Iceland is so raw, geologically challenging and visually disconnecting that it’s not surprisingly home to some of the biggest box office titles. Whether it’s Star Wars, Justice League, Game of Thrones or The Fast & the Furious… they all set up production here in Iceland. And though I wouldn’t compare my style of photography anywhere near these blockbusters, an equation can be made. Motion pictures are nothing without emotion, just like still photography is nothing without emotion. It has to be contextually, have some kind of narrative and enduring beauty.
Mark Twain once said: “The two most important days in your life are the day you are born and the day you find out why”. With this image I knew why. I have had a prolonged idea in my mind. And when crafting it at more than 60 degrees north during one of Iceland’s heaviest storms since a long time it came to life. The idea was focused around serenity, exile, motion and raw power. The idea preceded me and was evolved over the last years, influenced by elemental rawness from TV series such as Game of Thrones.
Even though, Iceland is probably the most challenging location I have ever been. This image - The Fallen Ones - was made on a day with wind gusts up to 180 km/h, road blocks and an everlasting pouring rain. Tourist prolonged their overnight in the hotel and the roads were dead empty. But that’s the way I wanted it. The weather alert is called an “alert” for a reason; you want it to be as raw and dramatic as possible. There’s no point in coming here all the way and taking an average picture with glossy, postcard style skies.
If it was easy everyone would be doing it. I know how to use a camera. But that is not a transcending skill. In 2019, everyone’s a photographer. We’re the most content spoiled generation that has ever lived. And so, the pressure for someone who tries to stand out of the crowd is irreversibly higher than ever. It’s about dedication, perseverance and - ultimately - luck. And the harder I practice, the luckier I seem to get…
Everyone recognizes a horse. But recognizability without a surprise element leads to dullness. I wanted to have that doomed skies to tell the dramatic story about these tough horses. And make no mistake; these are wild horses and as bad ass as they come.
Jochen van Dijk
“Richard Parker” - Today’s International Tiger Day. This largest animal of the world’s big cats are on the brink of extinction; 97% of all wild tigers disappeared in the last century, with only around 3,000 left alive.
David Attenborough was quoted saying: “People are not going to care about animal conservation unless they think that animals are worthwhile.” This emotion can be achieved in different ways, but one of the most original was the iconic tiger in Life of Pi.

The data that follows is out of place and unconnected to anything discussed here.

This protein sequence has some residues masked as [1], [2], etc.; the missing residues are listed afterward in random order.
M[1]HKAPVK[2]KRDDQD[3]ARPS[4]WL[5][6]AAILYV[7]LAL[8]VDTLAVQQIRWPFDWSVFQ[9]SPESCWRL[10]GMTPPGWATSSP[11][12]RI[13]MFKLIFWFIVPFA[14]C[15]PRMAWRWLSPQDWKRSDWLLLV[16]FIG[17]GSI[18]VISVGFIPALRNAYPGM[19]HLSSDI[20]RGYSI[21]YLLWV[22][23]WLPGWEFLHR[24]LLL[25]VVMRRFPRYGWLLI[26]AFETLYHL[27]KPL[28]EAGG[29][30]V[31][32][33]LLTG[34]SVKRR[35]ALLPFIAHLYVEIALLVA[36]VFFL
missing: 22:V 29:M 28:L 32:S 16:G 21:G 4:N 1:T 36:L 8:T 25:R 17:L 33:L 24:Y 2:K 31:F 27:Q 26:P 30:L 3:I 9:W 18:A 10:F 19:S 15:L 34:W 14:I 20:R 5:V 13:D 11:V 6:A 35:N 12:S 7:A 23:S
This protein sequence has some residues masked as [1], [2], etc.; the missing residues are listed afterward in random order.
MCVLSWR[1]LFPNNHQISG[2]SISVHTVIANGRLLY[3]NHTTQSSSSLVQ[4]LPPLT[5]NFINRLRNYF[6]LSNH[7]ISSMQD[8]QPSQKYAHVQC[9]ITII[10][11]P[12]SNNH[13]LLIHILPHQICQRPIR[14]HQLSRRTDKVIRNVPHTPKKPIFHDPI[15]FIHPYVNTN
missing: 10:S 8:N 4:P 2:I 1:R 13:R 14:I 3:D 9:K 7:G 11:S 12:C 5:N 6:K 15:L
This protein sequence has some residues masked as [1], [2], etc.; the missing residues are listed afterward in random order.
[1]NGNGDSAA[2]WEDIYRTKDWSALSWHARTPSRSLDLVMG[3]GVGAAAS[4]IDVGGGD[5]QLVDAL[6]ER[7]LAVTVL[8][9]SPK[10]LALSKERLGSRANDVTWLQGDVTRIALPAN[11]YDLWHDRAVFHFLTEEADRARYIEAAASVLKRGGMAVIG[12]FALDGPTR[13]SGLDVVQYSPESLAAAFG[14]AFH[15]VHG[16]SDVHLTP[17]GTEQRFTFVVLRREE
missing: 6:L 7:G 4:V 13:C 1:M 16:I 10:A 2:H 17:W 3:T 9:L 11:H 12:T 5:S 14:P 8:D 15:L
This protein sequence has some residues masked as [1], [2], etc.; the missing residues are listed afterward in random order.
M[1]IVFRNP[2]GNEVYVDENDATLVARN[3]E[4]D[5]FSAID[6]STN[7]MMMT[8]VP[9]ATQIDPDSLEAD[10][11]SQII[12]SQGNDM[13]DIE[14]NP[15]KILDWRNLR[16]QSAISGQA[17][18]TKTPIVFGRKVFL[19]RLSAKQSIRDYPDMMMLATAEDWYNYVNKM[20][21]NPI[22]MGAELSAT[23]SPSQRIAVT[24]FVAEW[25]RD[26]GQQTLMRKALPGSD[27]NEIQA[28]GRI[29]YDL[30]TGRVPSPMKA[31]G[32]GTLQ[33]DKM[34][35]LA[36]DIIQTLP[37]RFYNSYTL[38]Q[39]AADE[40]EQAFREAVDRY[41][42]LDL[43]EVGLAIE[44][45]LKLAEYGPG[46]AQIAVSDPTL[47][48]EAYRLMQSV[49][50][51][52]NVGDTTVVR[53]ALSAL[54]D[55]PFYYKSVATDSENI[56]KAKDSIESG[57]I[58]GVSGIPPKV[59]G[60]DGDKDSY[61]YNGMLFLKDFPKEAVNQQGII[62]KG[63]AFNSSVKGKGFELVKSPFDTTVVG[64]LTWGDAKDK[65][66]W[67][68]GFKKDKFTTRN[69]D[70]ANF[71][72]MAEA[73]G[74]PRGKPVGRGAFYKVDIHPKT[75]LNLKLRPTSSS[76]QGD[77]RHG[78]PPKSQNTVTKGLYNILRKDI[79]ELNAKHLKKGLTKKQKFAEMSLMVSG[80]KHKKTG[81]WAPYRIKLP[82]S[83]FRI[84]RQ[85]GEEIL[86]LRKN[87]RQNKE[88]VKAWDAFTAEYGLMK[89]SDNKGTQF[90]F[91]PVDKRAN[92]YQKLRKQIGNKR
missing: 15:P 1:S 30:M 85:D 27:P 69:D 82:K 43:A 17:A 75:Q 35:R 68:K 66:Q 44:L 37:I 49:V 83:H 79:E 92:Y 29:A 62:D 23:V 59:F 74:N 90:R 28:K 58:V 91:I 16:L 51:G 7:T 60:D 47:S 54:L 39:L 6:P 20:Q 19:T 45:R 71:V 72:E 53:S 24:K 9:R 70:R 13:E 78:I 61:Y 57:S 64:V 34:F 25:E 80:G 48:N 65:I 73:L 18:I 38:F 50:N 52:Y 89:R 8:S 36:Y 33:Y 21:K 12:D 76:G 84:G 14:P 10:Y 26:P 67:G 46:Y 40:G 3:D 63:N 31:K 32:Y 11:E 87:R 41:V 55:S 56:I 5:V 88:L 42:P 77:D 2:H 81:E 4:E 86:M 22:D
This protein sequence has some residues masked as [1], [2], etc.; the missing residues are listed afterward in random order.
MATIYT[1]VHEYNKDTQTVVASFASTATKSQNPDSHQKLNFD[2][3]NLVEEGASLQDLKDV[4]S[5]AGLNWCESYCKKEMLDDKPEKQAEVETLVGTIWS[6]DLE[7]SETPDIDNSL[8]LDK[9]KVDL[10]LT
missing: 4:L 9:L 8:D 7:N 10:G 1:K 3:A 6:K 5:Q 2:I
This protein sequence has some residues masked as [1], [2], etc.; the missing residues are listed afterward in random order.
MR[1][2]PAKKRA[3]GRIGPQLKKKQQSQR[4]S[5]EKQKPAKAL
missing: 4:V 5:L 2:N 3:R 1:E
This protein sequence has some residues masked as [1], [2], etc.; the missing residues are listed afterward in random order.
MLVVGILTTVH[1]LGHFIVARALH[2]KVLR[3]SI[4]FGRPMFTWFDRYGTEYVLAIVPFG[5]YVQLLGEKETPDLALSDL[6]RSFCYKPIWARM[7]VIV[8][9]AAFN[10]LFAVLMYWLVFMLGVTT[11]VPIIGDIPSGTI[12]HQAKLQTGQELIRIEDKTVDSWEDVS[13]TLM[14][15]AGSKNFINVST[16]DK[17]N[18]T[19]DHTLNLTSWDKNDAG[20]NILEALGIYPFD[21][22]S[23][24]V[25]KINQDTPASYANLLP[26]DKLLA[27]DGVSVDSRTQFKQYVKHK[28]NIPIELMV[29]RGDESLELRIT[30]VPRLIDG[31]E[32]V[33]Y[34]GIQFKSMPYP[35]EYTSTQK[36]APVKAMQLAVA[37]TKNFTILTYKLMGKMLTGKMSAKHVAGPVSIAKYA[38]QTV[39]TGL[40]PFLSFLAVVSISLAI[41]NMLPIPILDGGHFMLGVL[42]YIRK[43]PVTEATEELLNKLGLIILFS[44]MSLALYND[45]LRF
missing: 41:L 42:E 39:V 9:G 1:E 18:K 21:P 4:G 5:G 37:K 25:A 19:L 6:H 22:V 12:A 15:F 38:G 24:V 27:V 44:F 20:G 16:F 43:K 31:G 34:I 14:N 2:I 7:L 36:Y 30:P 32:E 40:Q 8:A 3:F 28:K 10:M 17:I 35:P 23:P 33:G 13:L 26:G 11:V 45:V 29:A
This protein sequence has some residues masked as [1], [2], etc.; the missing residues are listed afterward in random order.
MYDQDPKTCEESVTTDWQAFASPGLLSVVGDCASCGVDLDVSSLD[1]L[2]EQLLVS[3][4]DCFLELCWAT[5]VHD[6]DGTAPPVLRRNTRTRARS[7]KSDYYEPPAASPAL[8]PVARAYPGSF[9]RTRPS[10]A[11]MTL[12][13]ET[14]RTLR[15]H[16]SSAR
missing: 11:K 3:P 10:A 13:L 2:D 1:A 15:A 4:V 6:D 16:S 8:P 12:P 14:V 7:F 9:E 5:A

This image was named after the iconic tiger of the movie, Richard Parker. Though the tiger was partly CGI, a real tiger was used on set. By bringing a real animal you set a standard to bring emotion to the main character. The same goes for this image. It’s not computer generated; the shot was from 2 meters of the cat and from the ground up. Neither was the halo around his head. By photographing directly into the sunlight there’s a natural halo which brings emotion to this image.
If anything, this images shows why these big cats are worthwhile.
I’ve photographed elephants all over Southern and Eastern Africa. And even though places like Chobe and Amboseli prove to be prime stages to witness these prehistoric animals, this image is rather special to me.
It was made a few weeks ago in “Sibuya”; a fairly small game reserve in the Eastern Cape. You may have heard of it as it was all over the news in the last days. Headlines of the unbelievable story of three suspected poachers who where hunting for rhinos and instead found the mauling jaws of the reserve’s lion pride were published across the globe. It is tear-jerking story which illustrates that animal poaching is indeed a serious issue. Sadly the world needs these kind of stories as an everlasting eye opener.
When visiting this place I got into conversation with Adriaan Louw. Adriaan is a professional wildlife tracker and guide with years of experience in trailing dangerous game such as African lions and leopards. He knows Kruger and the Timbavati as the back of it’s hand. Just to be short: this guy has been places. In those bushfire-lit evenings we talked about the other side of those impressive game drives. Because where people hope to spot an elephant, rhino or lion; poaching and criminal tradecraft are just as well everyday - serious - business. Unfortunately…
When returning to the solar powered tented camp and showing this image, Adriaan’s reaction was rather emotional. Completely silent and tears dwelling from his eyes he said: “This is your job as a photographer”. “Not just make pictures, but to show the world these animals’ emotions”. It’s is undoubtedly the the biggest compliment I have ever heard about any of my images.